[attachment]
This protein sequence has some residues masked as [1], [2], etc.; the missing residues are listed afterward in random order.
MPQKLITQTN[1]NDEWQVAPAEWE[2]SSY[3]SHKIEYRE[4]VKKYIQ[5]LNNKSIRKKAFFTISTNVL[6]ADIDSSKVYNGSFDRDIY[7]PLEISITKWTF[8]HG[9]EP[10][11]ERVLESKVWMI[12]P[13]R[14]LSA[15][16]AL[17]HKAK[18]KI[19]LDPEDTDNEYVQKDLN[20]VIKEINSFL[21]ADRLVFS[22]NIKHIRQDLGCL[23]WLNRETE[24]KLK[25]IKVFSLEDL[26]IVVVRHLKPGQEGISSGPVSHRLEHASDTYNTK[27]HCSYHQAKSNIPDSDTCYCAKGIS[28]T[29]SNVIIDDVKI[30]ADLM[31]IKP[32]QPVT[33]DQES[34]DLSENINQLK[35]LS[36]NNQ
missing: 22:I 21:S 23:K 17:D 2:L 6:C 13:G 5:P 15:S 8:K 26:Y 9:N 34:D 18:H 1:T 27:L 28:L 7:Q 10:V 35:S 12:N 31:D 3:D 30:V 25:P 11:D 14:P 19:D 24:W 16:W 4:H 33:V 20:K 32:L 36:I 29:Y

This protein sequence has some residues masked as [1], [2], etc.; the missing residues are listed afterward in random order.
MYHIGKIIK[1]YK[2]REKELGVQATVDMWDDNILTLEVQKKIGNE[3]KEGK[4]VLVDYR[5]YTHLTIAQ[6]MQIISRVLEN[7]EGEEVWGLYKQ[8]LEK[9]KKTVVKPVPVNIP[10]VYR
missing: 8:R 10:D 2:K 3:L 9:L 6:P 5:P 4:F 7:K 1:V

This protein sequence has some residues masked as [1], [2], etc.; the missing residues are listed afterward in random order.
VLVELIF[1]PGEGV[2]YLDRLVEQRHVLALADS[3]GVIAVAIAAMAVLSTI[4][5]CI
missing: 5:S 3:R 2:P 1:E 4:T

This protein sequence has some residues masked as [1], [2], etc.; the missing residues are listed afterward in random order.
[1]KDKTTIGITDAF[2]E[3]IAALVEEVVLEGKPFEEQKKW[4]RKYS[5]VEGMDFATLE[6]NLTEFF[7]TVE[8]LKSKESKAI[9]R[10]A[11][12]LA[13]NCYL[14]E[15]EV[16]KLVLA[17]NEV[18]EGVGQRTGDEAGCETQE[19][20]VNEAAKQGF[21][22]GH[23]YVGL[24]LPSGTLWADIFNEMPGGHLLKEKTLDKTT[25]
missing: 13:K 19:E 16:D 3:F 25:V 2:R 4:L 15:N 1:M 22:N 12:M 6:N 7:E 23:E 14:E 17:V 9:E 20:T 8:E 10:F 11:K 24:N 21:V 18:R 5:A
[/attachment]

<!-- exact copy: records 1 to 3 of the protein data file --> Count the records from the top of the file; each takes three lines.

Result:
This protein sequence has some residues masked as [1], [2], etc.; the missing residues are listed afterward in random order.
MPQKLITQTN[1]NDEWQVAPAEWE[2]SSY[3]SHKIEYRE[4]VKKYIQ[5]LNNKSIRKKAFFTISTNVL[6]ADIDSSKVYNGSFDRDIY[7]PLEISITKWTF[8]HG[9]EP[10][11]ERVLESKVWMI[12]P[13]R[14]LSA[15][16]AL[17]HKAK[18]KI[19]LDPEDTDNEYVQKDLN[20]VIKEINSFL[21]ADRLVFS[22]NIKHIRQDLGCL[23]WLNRETE[24]KLK[25]IKVFSLEDL[26]IVVVRHLKPGQEGISSGPVSHRLEHASDTYNTK[27]HCSYHQAKSNIPDSDTCYCAKGIS[28]T[29]SNVIIDDVKI[30]ADLM[31]IKP[32]QPVT[33]DQES[34]DLSENINQLK[35]LS[36]NNQ
missing: 22:I 21:S 23:K 17:D 2:L 6:C 13:G 5:P 15:S 8:K 26:Y 9:N 34:D 18:H 1:T 27:L 28:L 7:Q 10:V 35:S 12:N 31:D 3:D 30:V 25:P 11:D 14:P 19:D 24:W 16:W 4:H 33:V 20:K 32:L 36:I 29:Y

This protein sequence has some residues masked as [1], [2], etc.; the missing residues are listed afterward in random order.
MYHIGKIIK[1]YK[2]REKELGVQATVDMWDDNILTLEVQKKIGNE[3]KEGK[4]VLVDYR[5]YTHLTIAQ[6]MQIISRVLEN[7]EGEEVWGLYKQ[8]LEK[9]KKTVVKPVPVNIP[10]VYR
missing: 8:R 10:D 2:K 3:L 9:L 6:P 5:P 4:F 7:K 1:V

This protein sequence has some residues masked as [1], [2], etc.; the missing residues are listed afterward in random order.
VLVELIF[1]PGEGV[2]YLDRLVEQRHVLALADS[3]GVIAVAIAAMAVLSTI[4][5]CI
missing: 5:S 3:R 2:P 1:E 4:T